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Contest Winnings, Self-Employment Income, and Illinois Medicaid

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Our least favorite clients were those who came in and simply claimed to have been living on absolutely NOTHING for the past 6 months or the previous year. We'd have to dig, dig, dig harder to obtain tax records, check stubs, rent and utilities records, bank statements, and eventually pry some source of support from them (undeclared illegal income was usually the answer) but we were not able to certify anyone as low income unless they had some believable legitimate source of income in a sufficient amount to reasonably have supported them to some extent.
Well, a person could have low income and could be living off a big savings account. A person can have $200000 in the bank (big assets), but can also have low income (due to low bank interest rates, little to no employment, etc.). For Illinois Medicaid, they take into account only income, NOT assets. I did not have to tell them how much money I have in the bank.
 


Well, I just got off the phone with Medicaid. I was told that only cash prizes should be reported to Medicaid. Gift cards, concert tickets, etc., should NOT be reported to Medicaid.

Last year, I won about $5 in cash. The other prizes were gift cards, concert tickets, etc.

This year, I have won only gift cards, except for the $1200 that I mentioned in my original post.

So, I will be reporting the $1200 to Medicaid.

I'm not going to bother reporting the $5 I won last year.
Actually, I want to follow up on what I said above.

I called Medicaid twice.

The first time I called, the worker told me that, for Medicaid, all contest winnings were considered assets, not income. However, I told her that Medicaid only takes *income* into account, not *assets*. If that's the case, and if contest winnings are assets, then contest winnings should NOT be reported to Medicaid. I asked her to elaborate on her answer, but we got cut off.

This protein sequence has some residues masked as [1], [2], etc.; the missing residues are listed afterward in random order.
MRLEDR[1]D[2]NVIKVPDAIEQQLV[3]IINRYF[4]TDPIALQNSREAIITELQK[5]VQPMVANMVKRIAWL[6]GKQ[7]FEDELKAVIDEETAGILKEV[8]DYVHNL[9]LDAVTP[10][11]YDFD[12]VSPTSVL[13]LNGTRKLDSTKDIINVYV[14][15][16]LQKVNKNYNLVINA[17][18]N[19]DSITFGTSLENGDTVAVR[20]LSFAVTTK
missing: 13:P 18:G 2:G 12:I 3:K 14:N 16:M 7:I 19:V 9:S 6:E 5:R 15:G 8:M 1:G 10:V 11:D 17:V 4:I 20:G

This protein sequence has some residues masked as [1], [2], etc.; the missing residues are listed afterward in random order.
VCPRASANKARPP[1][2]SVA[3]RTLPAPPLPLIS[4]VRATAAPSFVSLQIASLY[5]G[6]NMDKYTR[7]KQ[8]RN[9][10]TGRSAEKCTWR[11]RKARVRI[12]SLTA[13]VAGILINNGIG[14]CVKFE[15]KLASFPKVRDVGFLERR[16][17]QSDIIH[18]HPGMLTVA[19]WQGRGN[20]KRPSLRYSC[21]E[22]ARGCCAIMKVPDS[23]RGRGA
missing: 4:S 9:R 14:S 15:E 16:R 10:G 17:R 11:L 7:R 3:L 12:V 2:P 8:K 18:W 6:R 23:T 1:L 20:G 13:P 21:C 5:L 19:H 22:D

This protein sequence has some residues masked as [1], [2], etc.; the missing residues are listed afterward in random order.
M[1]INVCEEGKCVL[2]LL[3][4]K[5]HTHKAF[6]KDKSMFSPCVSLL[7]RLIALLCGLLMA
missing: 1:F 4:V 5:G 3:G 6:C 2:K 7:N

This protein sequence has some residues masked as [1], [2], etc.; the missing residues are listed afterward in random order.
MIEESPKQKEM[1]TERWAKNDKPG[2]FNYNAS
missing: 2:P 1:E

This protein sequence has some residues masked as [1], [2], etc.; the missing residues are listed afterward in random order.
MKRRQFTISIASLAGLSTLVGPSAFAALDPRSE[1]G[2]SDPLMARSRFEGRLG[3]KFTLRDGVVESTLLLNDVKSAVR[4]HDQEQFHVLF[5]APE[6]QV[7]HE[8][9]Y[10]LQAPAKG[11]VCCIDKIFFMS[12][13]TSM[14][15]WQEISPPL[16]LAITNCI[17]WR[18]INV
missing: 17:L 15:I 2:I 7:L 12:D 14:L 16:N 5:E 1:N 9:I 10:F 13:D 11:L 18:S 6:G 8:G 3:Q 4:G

The second time I called, I was told that only cash prizes should be reported to Medicaid. Gift cards, concert tickets, etc., should NOT be reported to Medicaid.

Since I was getting conflicting answers, I decided to play it safe and to report the huge cash prize that I won.
 

Pinkie39

Member
Whole point is it doesn't matter whether it's "considered" income somewhere or not? When certifying for government sponsored income based programs, you must tell them to the best of your abilities about all your income, what you have lived on for the designated time period. I spent many years taking incomes for various income based programs. Our least favorite clients were those who came in and simply claimed to have been living on absolutely NOTHING for the past 6 months or the previous year. We'd have to dig, dig, dig harder to obtain tax records, check stubs, rent and utilities records, bank statements, and eventually pry some source of support from them (undeclared illegal income was usually the answer) but we were not able to certify anyone as low income unless they had some believable legitimate source of income in a sufficient amount to reasonably have supported them to some extent. Yes, this made it very tough for people who were extremely indigent and they didn't usually have good paperwork, either. And people who were living by stealing, prostitutes, moonshiners, drug dealers, etc. But we're not talking about whether or not it's considered income, the program, in order to appropriately and accurately certify him needs to know about everything he can think of and they'll decide what's includable.
Interesting! I'm a Medicaid caseworker in Ohio. We are instructed to allow clients to self attest that they have zero income. We check our various databases for income, and if nothing shows up, we're to assume they don't have any income.

No doubt some work under the table or are earn money with illegal activities. Or simply have their kids' other parent living with them, paying bills, and haven't reported it.

But we (regular caseworkers) don't have the time or resources to look into their means of support that deeply. The state says we only have to request bank statements for the specific programs that require verification of resources, like long term care Medicaid or Medicare premium assistance programs. Not expansion Medicaid or SNAP.

If we suspect fraud, we send an investigation referral to the investigations department to pursue.
 

commentator

Senior Member
I agree, things are certainly done and assessed differently in different places and with different programs. But the only point I am making is that a person who is applying for or being reviewed for income based assistance should not assume that since they've read or been told that something isn't includable income, they shouldn't mention it. And in the agencies where I worked, it was basic 101 training procedure that no one could be able to call up and get a snap judgment of whether or not something would or would not be includable over the phone. Like someone posting for a friend here on the boards, it was too general, the situation wasn't that easy to understand completely, and it was too easy for someone to come in later having really scammed the program and say, "Oh I was told by the office over the phone that I should do it this way...."
 

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